Leadership tips that work for both your personal and professional life.
All physicians are leaders, whether it’s leading a small care team or directing a practice with dozens of other doctors. But being in charge doesn’t always mean getting things done, whether it’s at work or with your personal life.
Laurie Baedke, FACHE, FACMPE, director of healthcare leadership programs, program director, executive health care, MBA Creighton University, spoke about the keys of good leadership and how embracing them can improve your life and help you reach your personal and professional goals. Her presentation was part of the Medical Group Management Association Medical Practice Excellence Pathways Conference.
Here are Baedke’s main points:
Is the work you are doing just producing widgets, or is it actually getting you to where you want to go? Do you have a destination in mind for both your personal and professional life? Consider having a “to be” list instead of a “to do” list. As a team leader, your obligation is to steward its activities to move them in a direction of where you want them to be – to fulfill the mission of the organization.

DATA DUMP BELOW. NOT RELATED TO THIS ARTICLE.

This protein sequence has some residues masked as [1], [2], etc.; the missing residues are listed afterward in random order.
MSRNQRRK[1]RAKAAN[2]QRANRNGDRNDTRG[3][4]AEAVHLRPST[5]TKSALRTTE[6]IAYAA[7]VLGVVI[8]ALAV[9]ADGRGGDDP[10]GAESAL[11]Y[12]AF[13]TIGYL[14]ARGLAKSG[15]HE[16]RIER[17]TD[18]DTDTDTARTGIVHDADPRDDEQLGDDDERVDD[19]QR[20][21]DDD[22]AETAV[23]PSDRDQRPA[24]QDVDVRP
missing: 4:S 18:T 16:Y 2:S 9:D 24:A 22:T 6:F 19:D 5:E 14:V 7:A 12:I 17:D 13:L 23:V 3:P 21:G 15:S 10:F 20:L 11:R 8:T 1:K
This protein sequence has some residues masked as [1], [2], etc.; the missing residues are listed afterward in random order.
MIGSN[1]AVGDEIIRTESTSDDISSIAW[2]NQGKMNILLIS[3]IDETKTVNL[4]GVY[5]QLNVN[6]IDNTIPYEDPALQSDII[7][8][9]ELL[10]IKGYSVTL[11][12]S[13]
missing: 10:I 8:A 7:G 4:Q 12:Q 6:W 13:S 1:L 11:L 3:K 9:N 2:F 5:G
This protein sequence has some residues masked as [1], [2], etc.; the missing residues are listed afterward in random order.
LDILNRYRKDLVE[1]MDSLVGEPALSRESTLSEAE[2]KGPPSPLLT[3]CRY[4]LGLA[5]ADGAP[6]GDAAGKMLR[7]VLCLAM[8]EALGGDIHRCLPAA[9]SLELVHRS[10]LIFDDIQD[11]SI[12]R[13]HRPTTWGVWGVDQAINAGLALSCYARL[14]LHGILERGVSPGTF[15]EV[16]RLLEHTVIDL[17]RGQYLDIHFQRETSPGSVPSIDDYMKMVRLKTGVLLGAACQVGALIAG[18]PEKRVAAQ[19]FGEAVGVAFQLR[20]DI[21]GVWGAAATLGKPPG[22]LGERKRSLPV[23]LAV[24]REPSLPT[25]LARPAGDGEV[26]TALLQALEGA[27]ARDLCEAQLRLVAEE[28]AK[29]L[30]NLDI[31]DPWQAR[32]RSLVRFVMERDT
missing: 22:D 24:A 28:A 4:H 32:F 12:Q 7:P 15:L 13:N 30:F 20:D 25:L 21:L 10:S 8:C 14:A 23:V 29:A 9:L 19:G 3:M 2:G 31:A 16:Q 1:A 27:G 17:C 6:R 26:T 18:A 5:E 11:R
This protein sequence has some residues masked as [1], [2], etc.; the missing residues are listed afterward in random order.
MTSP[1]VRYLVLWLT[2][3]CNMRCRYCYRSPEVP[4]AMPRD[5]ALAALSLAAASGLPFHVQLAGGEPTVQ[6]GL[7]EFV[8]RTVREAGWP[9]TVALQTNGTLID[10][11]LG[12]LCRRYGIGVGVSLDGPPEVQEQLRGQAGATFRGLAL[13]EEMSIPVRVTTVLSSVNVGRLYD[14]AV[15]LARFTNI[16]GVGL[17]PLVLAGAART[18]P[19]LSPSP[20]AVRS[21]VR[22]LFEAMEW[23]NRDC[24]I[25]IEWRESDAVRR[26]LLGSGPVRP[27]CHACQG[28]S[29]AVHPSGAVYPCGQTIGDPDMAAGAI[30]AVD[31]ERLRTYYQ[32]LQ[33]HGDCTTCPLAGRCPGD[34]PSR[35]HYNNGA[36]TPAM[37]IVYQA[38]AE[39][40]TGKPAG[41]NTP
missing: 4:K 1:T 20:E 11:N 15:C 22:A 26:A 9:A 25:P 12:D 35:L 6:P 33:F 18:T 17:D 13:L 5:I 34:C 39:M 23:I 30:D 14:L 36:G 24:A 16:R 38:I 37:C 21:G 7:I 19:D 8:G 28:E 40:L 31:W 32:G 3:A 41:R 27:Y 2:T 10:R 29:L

Have strategic plans and execute against them. If you have goals, you are more likely to get there. Do you set personal goals quarterly, monthly, weekly, or daily? Get specific in what work needs to happen to achieve progress toward what’s important to you.
Start with a personal mission, vision, set of values, and then set goals. Break down the behaviors that allow you to make progress against that. Your purpose is the same as your mission.
Avoid the comparison trap with others. What is it that makes you happy? Have clarity on your purpose and mission to execute your goal. Doing the right things will get you to where you want to be.
Your vision is where do you want to go? What do you want to do? Have short, mid and long-term vision throughout your career.
If you know your values, it makes it easy to decide yes or no on opportunities that present themselves. Values help with filtering career opportunities or requests for time. It will create frustration for some as you draw boundaries around your time both personally and professionally, but this allows you to focus on the what and why on your career path and take actions toward what you want to be and do.
Goals should be specific and challenging. Studies show that people who set challenging goals had higher performance more than people who set “do your best” type goals. Goals have to be intentional. They direct attention and mobilize efforts. Be careful, because it is easy to overvalue the goal and undervalue the execution against it.
Do an energy audit. Look at your calendar for the last day/week/month. What are the meetings and activities that sustain you and charge you up, and what are ones that deplete you? This will provide more clarity on what you love and what you don’t. Then you can more effectively navigate your time and schedule, devoting more space to what you love and move away from things that drain you.